The tale of the elusive robin

This week, a guest blog from ace wildlife photographer Ramesh Anantharaman, introducing the amazing and beautiful region of Sikkim, and an encounter with a very special bird indeed …


Sikkim is a nature lover’s paradise and, with more than 550 species, a birdwatcher’s dream. Set in the eastern Himalayas, this primarily Buddhist Indian state extends from the foothills to some of the highest reaches of the Himalayas, with habitats varying from moist deciduous forests to alpine meadows, snow-clad peaks and high-altitude deserts. As in other parts of the Himalayas, the climate is highly variable. It can rain or be nice and sunny at any time, with extremely cold winters. This makes it testing for the photographer, as the lighting and weather conditions are similarly unpredictable. But many a time the birds do oblige.

Sikkim - foothills and high mountaintops.

This winter was not great for me as a bird photographer. I had not made any major birding trips. I had reached a kind of desperation and my right index finger was itching to work on the shutter of my camera. Then the opportunity for a week-long trip to Sikkim came by! We covered just a few places around the south and west of Sikkim, mainly ranging in the altitudes of 1400m to 3000m. The forests here are mainly of moss-laden oak and sal trees, and the bird diversity is stunning.

Pygmy Blue Flycatcher

Pygmy Wren-babbler

One day on our trip, we had already seen and taken nice photos of Pygmy Wren Babbler, and were visiting the edge of a lake in western Sikkim, hoping to photograph Black-tailed Crake. My dear friend and guide Chewang Bonpo and I were scuttling around the edge of the lake, trying to find a good spot with the best light, and where we could wait in relative comfort, perhaps for a long time – the Black-tailed Crake is a very shy bird. We came across a large oak tree root, which had a depression behind it. This seemed to be a good place to stay put and start the waiting game for the crake. The sun was right behind us, and everything was painted beautifully by the light, with the large root acting as perfect cover. We succeeded in spotting the crake, but it would not come out of its hideout of reeds and bamboo clumps.

Then, suddenly to my right, a small dark shape hopped out of the dense reeds towards us. Chewang suddenly grew restless, and I could see tension on his face. Whispering, he urged me to at least get a record shot of the bird. All he said was that it was something rare. I took a few shots. The bird kept staring at us, but was continuously hopping around the reeds. We sat extremely still and quiet; my hand began to ache, as my 500mm lens felt like a ton now, because of the tension in the air. All of a sudden the bird popped out onto a broken bamboo twig. This was any bird-photographers dream. Green background, perfect light, a natural perch, and a wild bird sitting in the open! I focus-locked and the let the shutters go like a bullet.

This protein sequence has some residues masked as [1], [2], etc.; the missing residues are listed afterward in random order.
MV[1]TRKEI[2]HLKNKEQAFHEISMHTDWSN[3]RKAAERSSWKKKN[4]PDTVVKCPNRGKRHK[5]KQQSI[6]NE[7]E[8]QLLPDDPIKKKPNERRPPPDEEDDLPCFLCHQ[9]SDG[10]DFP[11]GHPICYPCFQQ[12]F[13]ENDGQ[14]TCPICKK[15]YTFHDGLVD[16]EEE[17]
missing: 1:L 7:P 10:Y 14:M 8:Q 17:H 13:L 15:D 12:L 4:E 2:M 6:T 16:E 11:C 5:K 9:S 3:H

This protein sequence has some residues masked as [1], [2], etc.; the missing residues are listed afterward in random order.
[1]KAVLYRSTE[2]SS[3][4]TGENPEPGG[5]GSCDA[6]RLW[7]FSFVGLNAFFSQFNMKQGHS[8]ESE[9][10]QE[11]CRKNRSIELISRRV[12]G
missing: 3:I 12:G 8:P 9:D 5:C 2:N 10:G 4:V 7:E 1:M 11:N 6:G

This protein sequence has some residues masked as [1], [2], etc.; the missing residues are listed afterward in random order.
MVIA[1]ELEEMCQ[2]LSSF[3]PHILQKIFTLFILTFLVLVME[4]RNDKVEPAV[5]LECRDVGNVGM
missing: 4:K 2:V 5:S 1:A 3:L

The elusive robin.

Satisfied, I stopped and looked at poor Chewang, who was trembling with excitement. He told me that what we had just seen was a Blue-fronted Robin Cinclidium frontale, that this was the first time he had had a good view of the bird, and that this was probably the first time the bird had been photographed in the open, wild and free.  He told me that people have spent months on its trail just to get a distant half-glimpse of this shy, shy fellow. Only then did the whole scene started to sink in, and I was left breathless and astonished at what nature can throw at us. We had to come out of our spot behind the root for a bit of fresh air. The excitement had been too much for us.

We’d forgotten all about the Black-tailed Crake …


So there we go. The inside story of the finest photograph ever taken of this species, the most elusive in Asia. You can see more of Ramesh’s stunning photography here.

Brown-throated Treecreeper

4 Comments on “The tale of the elusive robin

  1. Dear Ramesh
    the images from your Sikkim trip are some beyond words to describe.
    You have some of the best images of most of the species photographed by you.
    keep up the great work and wish to see a lot more of your brilliant work.

    Also after having known Ramesh personally I have come to understand that he is a selfless person. He is a very unusual photographer who not only shares his knowledge with others but also appreciates you if your work is good, this character is very rarely found in many of the photographers. RAMESH VARUN AND CLEMENT have taught me soo much in photography that I owe them all a very big thanks.

    Once again I congratulate Ramesh for a job really well done.

    Sanket Reddy

  2. Ramesh very well written, Great Bird Pictures especially image of Tree-creeper is out of world, mindblowing.


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